Destiny Is Getting Microtransactions

Bungie to let you spend real money on dance emotes from this month.

Destiny will soon feature microtransactions, Bungie has announced.

In an update over on, the developer said that microtransactions will initially be limited to purchasing new dance emotes for your character, but stopped short of revealing how expensive they will be or even showing the emotes themselves.

On October 13th, a new storefront will be added that sells emotes for virtual currency purchased with real money. Bungie stresses that the items for sale will be purely cosmetic, and won’t effect gameplay balance in any way.

Here’s what Bungie had to say about the move:

This coming Tuesday, October 13th, Tess Everis will return to The Tower with a new look, a new storefront, and some new items to sell, courtesy of Eververse Trading Company. Initially, Tess will offer eighteen brand new emotes. Like the trio of emotes offered via The Taken King Collector’s Edition, these emotes are completely optional, and won’t impact the action game in any way. 
To acquire these items, you’ll first need to pick up some “Silver,” a new in-game currency that will be available for purchase through the store associated with your console. Images and descriptions for each available emote, along with pricing information for Silver will be made available Tuesday, October 13th, alongside the launch of the in-game storefront right here on as soon as the content is live.
If you’re not interested in what Tess has to offer, you won’t ever be forced to pluck an item off of her shelf. You’ll still receive updates to the game, and you won’t lose a Crucible encounter or fail to clear a Raid because you didn’t have the right Eververse Trading Company emote equipped.
Our plan is to use these new items to bolster the service provided by our live team for another full year, as they grow and create more robust and engaging events that we’ll announce later this year. It has been, and continues to be, our goal to deliver updates to the game. Going forward, our live team is also looking to grow beyond vital updates and improvements to focus on world events, experiences, and feature requests.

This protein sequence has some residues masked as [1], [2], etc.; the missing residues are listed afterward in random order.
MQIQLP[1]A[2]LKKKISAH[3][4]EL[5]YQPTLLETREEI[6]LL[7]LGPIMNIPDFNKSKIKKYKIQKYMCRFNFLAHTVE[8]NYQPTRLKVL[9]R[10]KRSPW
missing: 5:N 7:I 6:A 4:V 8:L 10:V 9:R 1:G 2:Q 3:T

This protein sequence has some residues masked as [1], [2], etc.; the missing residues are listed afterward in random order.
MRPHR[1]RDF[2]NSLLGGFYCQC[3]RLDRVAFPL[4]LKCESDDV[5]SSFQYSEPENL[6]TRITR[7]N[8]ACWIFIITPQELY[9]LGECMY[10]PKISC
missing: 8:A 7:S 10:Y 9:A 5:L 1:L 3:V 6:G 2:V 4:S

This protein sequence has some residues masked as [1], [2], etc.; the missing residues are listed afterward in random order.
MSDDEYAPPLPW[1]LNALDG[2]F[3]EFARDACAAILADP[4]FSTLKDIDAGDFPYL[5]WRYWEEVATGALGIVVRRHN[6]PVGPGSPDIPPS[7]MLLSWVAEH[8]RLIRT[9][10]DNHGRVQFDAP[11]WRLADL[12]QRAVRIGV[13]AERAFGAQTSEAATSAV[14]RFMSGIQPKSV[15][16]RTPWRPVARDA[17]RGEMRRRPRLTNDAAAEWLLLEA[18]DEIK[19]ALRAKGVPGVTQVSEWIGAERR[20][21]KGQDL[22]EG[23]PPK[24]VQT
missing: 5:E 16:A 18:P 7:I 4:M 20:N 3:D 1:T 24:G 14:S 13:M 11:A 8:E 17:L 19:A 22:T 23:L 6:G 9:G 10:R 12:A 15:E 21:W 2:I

Reading between the lines, Bungie’s use of the word “initially” to describe the goods on offer suggests that the developer has future plans to sell other items for real money in the future. The most likely candidates – assuming that the developer sticks to offering purely cosmetic items – would be additional ship and Ghost designs, along with new weapon and armor skins.
There was no news on whether Destiny’s second year will include premium expansions, similar to how the developer released The Dark Below and House of Wolves, though it looks like Bungie is taking a different route this time around. There’s no season pass for year two for starters, and yesterday Kotaku reported that Bungie intends to release additional story missions and strikes as free updates to the game, ahead of the release of Destiny 2 late next year – though it’s worth noting that the report didn’t come from Destiny’s publisher, Activision.
Kyle Barrows reviewed Destiny for Continue Play, and came away from the whole thing with lukewarm feelings. “Bungie built an amazing and unique universe for us to explore, but filled it with the most uninspired and standard content possible,” Kyle wrote in his Destiny review. “Everything beyond the aesthetics and mechanics is boring. Nothing is new. It doesn’t even separate itself from Halo. I dare someone to tell me that the Hive are not the Flood. I mean, c’mon.
“It’s a shame. If Bungie could have delivered on even half the promises it made, Destiny could have been something great. Instead, we are left with the skeleton of good game – and not much more.”
Chris Morgan

Chris Morgan

Founder, Editor in Chief
When Dale isn't crying over his keyboard about his never-ending workload, he's playing games - lots of them. Dale has a particular love for RPGs, Roguelikes and Metroidvanias.
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